In Stryker v. Cassidy ( 76 N.Y. 50) the Court of Appeals held, reversing the General Term which denied the existence of the lien, that an architect was entitled to it. But in that case there was present the element of actual supervision. In disposing of this question the court said: "The architect who superintends the construction of a building performs labor as truly as the carpenter who frames it, or the mason who lays the walls, and labor of a most important character." The stress of the whole opinion is laid upon the fact that there is active participation in the manual function of construction, rather than in the preparation of the plans for the edifice. In Bank of Pennsylvania v. Gries (35 Penn. St. 423) this distinction was recognized, and it was there held that an architect who only furnishes plans and performs no work upon the building is not entitled to a lien. In Ames v. Dyer (1 Adams [Maine], 397) it was held that a mould from which a ship's timbers are formed does not enter into the structure and is, therefore, not embraced as material for construction. In Central Trust Co. v. Richmond, N.I. B.R. Co. (54 Fed. Rep. 723) it was intimated that a consulting engineer, whose work was only advisory, would have no lien, but one who actually superintended would. In Phœnix Furniture Co. v. Putin-Bay Hotel Co. (66 Fed. Rep. 683) it was doubted if a lien could be maintained by an architect who only furnished plans and specifications. In all the cases which have fallen under our observation the lien was denied, or there was concurrence of plans and superintendence. ( Gardner v. Leck, 52 Minn. 522; Knight v. Norris, 13 id. 473; Van Dorn v. Mengedoht, 41 Neb. 525.)
We think the court below was right in holding that it is the part the architect takes during the construction that draws his services within the lien law. This rule, as applied here, limited the lien to the actual superintendence of the part constructed. Before the construction was entered upon plaintiff was informed of the modification proposed, and changed his plans accordingly. When the construction was begun he then knew, and assented thereto, that the building which was to be erected was only one-half of the one originally proposed; that the other half might or might not be erected, as contingencies dictated. And when the work was begun, as well as when work stopped, it was the common understanding that only the half would then be erected. It cannot, therefore, be said that more than this part was erected within the contemplation of the parties, even though as part thereof the foundation for another chimney, which might be used in the other half, was laid. In fact its construction was never entered upon. The argument of plaintiff, that his plans may be used eventually in the construction of the other part, does not aid him. He never had a lien for his plans. If nothing had been erected he would have had his damages, no more. He has his judgment for damages now, and the court can no farther aid him. It is quite apparent, however, that plaintiff is entitled to a modification of his judgment. The court below only allowed him a lien for one-half of his expenses. He was entitled to the whole sum. This item was all incurred in and about the construction of the building and consequently was subject to no deduction. This sum amounts to $220.80, which should be added to the amount allowed as a lien, and deducted from the general judgment ordered. Plaintiff is also entitled to interest upon the respective amounts allowed. In all other respects we think the conclusion was right. The judgment will be modified in accordance with this opinion, and as modified, affirmed, with costs.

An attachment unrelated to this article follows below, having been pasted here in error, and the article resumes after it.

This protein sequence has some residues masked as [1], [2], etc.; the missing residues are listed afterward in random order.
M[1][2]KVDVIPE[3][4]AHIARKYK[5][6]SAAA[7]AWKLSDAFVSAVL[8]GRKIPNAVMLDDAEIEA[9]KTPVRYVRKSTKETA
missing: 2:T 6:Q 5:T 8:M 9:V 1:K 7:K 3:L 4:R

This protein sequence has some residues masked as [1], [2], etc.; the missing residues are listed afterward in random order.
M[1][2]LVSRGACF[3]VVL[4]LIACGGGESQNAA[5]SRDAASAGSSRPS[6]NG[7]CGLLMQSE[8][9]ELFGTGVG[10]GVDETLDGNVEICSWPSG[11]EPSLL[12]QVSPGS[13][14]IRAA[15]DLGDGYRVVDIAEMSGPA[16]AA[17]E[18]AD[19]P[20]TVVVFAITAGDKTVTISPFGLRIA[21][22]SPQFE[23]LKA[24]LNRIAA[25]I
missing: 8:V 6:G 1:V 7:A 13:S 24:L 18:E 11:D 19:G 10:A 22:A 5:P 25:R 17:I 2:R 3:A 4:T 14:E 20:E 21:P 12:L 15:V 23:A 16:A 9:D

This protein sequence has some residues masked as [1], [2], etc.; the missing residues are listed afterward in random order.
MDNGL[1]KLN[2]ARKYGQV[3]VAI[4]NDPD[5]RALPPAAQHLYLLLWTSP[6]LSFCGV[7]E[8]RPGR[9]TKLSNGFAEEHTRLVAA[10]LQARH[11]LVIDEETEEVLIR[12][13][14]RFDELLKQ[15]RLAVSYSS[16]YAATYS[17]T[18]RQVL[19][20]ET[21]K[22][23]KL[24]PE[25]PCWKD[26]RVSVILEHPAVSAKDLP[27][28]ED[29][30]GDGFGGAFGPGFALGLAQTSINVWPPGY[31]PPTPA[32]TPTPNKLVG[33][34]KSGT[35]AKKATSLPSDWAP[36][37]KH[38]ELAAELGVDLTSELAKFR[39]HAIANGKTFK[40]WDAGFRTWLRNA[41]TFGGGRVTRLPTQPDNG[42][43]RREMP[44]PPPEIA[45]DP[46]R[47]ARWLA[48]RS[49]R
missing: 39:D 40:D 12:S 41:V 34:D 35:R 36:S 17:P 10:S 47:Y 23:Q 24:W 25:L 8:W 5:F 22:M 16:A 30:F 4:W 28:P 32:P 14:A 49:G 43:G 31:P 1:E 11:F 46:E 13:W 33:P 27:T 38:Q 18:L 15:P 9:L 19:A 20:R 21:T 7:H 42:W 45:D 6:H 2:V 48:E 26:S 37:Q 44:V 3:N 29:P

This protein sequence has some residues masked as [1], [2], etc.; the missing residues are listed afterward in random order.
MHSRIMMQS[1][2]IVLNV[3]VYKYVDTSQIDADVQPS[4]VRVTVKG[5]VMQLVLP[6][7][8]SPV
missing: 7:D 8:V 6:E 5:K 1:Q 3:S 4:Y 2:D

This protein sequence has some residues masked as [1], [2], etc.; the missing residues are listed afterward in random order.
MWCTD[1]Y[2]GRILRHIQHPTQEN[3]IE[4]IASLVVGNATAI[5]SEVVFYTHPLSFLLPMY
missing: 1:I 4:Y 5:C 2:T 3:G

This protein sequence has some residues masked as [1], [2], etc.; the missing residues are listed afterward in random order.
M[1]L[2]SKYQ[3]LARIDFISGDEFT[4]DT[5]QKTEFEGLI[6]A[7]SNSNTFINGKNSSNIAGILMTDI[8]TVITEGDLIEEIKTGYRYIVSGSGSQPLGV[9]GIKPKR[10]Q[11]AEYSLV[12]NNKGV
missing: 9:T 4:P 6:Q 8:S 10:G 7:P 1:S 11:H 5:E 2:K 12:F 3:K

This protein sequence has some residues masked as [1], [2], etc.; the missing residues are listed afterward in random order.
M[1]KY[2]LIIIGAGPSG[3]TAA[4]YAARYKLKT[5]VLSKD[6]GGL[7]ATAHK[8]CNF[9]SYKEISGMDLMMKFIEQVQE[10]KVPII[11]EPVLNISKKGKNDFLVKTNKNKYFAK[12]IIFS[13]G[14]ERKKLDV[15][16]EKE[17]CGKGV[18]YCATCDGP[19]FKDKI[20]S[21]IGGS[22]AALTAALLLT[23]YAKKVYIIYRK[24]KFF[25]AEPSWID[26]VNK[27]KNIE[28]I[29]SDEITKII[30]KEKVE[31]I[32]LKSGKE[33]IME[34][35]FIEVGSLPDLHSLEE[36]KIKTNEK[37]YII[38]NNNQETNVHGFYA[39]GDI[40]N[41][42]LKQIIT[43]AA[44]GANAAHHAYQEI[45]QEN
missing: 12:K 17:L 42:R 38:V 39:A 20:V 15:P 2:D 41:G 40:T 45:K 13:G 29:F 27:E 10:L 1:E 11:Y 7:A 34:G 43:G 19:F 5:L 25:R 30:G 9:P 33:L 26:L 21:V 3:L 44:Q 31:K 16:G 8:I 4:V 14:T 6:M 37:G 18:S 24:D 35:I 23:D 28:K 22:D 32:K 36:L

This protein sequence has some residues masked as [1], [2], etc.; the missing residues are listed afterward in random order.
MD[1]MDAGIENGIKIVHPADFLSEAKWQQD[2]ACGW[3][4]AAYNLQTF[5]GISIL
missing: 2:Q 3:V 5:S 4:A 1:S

All concurred, except CULLEN, J., not sitting.
Judgment modified as stated in the opinion, with costs to the appellant.